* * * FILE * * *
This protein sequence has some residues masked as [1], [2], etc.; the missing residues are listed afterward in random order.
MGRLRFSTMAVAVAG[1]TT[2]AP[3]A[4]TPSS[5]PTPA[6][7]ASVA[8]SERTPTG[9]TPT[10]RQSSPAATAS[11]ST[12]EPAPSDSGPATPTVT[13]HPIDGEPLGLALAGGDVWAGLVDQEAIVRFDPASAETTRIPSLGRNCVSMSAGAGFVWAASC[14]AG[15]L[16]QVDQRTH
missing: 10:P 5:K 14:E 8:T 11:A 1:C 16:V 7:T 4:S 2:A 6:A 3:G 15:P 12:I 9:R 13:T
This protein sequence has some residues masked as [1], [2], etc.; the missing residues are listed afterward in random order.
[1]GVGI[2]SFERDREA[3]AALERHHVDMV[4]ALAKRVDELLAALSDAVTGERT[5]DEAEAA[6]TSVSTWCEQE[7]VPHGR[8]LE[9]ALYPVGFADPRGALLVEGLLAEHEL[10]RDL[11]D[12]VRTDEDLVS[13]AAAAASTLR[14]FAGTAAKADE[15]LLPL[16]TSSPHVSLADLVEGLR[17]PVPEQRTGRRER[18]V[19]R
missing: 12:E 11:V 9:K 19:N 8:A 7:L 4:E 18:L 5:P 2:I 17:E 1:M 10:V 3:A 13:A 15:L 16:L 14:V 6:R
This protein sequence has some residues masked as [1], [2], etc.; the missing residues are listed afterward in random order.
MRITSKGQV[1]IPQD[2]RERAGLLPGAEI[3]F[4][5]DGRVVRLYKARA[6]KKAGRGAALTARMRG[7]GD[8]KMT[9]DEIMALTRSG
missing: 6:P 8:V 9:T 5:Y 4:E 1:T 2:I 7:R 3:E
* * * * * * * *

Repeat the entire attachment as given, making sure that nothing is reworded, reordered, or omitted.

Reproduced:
This protein sequence has some residues masked as [1], [2], etc.; the missing residues are listed afterward in random order.
MGRLRFSTMAVAVAG[1]TT[2]AP[3]A[4]TPSS[5]PTPA[6][7]ASVA[8]SERTPTG[9]TPT[10]RQSSPAATAS[11]ST[12]EPAPSDSGPATPTVT[13]HPIDGEPLGLALAGGDVWAGLVDQEAIVRFDPASAETTRIPSLGRNCVSMSAGAGFVWAASC[14]AG[15]L[16]QVDQRTH
missing: 10:P 5:K 14:E 8:T 11:A 1:C 16:V 7:T 4:S 2:A 6:A 3:G 15:P 12:I 9:R 13:T
This protein sequence has some residues masked as [1], [2], etc.; the missing residues are listed afterward in random order.
[1]GVGI[2]SFERDREA[3]AALERHHVDMV[4]ALAKRVDELLAALSDAVTGERT[5]DEAEAA[6]TSVSTWCEQE[7]VPHGR[8]LE[9]ALYPVGFADPRGALLVEGLLAEHEL[10]RDL[11]D[12]VRTDEDLVS[13]AAAAASTLR[14]FAGTAAKADE[15]LLPL[16]TSSPHVSLADLVEGLR[17]PVPEQRTGRRER[18]V[19]R
missing: 12:E 11:V 9:K 19:N 8:A 7:L 4:E 18:L 5:P 2:I 17:E 1:M 10:V 3:A 13:A 15:L 16:L 14:V 6:R
This protein sequence has some residues masked as [1], [2], etc.; the missing residues are listed afterward in random order.
MRITSKGQV[1]IPQD[2]RERAGLLPGAEI[3]F[4][5]DGRVVRLYKARA[6]KKAGRGAALTARMRG[7]GD[8]KMT[9]DEIMALTRSG
missing: 6:P 8:V 9:T 5:Y 4:E 1:T 2:I 7:R 3:E